Tom Hoopes is Vice President of College Relations and writer in residence at Benedictine College in Atchison, Kansas. He has written for the Register for more than 20 years and was its executive editor for 10. His writing has appeared in First Things’ First Thoughts, National Review Online, Crisis, Our Sunday Visitor, Inside Catholic and Columbia. He has served as press secretary for the Chairman of the U.S. House Ways & Means Committee. He and his wife, April, were editorial co-directors of Faith & Family magazine for 5 years. They have nine children.
Tonight’s a big night for Barack Obama and Catholics. Our very own Father Raymond J. de Souza writes about it in today’s National Post.
“The Al Smith Dinner is one of American Catholicism’s most glittering events — a massive fundraiser for the Catholic charities of the Archdiocese of New York,” he explains.
McCain and Obama plan to be there tonight. The dinner always gets a big name speaker — and every four years it hosts the two presidential candidates, just as it hosted JFK and Richard Nixon in 1960.
“While the remarks tonight are expected to be lighthearted and not too political, it is likely that Mr. Obama will try to use the occasion to present himself as a friend to religious and socially conservative voters,” writes Father de Souza.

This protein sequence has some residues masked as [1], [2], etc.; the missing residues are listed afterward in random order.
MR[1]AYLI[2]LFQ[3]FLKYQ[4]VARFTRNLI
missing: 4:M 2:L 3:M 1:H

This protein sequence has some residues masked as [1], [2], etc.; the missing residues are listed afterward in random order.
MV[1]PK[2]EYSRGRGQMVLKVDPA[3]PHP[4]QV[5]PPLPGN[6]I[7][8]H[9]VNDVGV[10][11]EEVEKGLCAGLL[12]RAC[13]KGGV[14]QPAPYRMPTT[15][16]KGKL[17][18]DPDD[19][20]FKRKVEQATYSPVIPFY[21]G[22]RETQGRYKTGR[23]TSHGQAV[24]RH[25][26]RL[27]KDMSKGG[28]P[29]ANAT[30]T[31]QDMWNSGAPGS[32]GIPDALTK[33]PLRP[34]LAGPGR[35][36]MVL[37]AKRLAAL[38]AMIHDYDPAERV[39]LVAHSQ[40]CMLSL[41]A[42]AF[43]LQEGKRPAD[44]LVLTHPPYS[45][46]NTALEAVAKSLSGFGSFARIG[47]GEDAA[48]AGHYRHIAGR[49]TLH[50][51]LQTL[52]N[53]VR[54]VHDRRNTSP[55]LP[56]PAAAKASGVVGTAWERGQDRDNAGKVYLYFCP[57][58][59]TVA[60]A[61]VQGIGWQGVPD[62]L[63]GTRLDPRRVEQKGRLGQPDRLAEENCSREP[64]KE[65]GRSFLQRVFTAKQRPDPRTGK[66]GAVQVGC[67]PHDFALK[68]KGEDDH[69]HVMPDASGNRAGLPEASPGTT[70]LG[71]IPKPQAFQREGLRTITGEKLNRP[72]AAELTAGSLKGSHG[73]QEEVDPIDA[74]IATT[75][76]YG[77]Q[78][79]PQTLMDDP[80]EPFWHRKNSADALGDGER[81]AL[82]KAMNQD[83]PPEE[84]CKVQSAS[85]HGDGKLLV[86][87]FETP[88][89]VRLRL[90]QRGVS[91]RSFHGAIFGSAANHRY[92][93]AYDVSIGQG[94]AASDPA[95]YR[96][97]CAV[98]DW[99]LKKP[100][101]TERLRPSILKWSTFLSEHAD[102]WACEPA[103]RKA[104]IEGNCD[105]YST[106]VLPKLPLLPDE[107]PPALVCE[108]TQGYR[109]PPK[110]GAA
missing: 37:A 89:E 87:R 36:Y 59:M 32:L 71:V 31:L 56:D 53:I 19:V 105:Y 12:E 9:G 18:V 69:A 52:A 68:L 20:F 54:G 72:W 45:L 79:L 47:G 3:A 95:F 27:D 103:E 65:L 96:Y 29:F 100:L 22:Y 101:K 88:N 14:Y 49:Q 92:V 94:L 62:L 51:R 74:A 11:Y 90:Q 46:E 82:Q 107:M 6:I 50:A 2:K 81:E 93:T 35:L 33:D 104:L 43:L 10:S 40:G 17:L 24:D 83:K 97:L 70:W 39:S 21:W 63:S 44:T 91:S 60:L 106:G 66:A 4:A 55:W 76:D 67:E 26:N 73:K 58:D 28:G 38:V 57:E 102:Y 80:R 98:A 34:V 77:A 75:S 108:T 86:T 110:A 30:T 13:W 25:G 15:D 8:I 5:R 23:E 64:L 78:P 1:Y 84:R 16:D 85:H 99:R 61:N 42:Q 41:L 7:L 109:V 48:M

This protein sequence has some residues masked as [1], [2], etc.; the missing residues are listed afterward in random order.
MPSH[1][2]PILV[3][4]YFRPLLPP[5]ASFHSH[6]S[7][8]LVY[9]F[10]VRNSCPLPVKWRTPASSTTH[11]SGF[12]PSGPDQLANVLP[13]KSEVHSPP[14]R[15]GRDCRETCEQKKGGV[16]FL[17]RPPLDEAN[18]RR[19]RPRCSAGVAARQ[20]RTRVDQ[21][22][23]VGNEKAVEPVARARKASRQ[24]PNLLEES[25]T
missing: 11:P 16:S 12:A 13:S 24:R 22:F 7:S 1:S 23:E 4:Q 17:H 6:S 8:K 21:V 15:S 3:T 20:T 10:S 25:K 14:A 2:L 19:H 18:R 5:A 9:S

Obama is expected to win the election this November, he points out, but he “is just flirting with 50% of the popular vote.” Why? Because religious voters don’t like his strongly pro-abortion stance.
Father de Souza helpfully counts the ways Obama is pro-abortion:
— against the ban on partial-birth abortion.
— against parental-notification for minors seeking abortion.
— against “conscience-clauses” for pro-life doctors who refuse to do abortions.
— for federal funding of abortions.
— would sign the Freedom of Choice Act, eliminating federal statute on any abortion regulations in all of the 50 states.
— voted in Illinois against the “Born-Alive Infants Protection Act” which passed the U.S. Senate unanimously.
Asks Father de Souza: “Given the number of factors in his favor, and his explicit desire to make room for Catholic voters, religious voters and pro-life voters in his campaign, the substance of his abortion policy is extreme and counter-productive … So why does he adopt it?”
He answers: “Voters can only conclude that Mr. Obama believes in his policy sincerely.”
— Tom Hoopes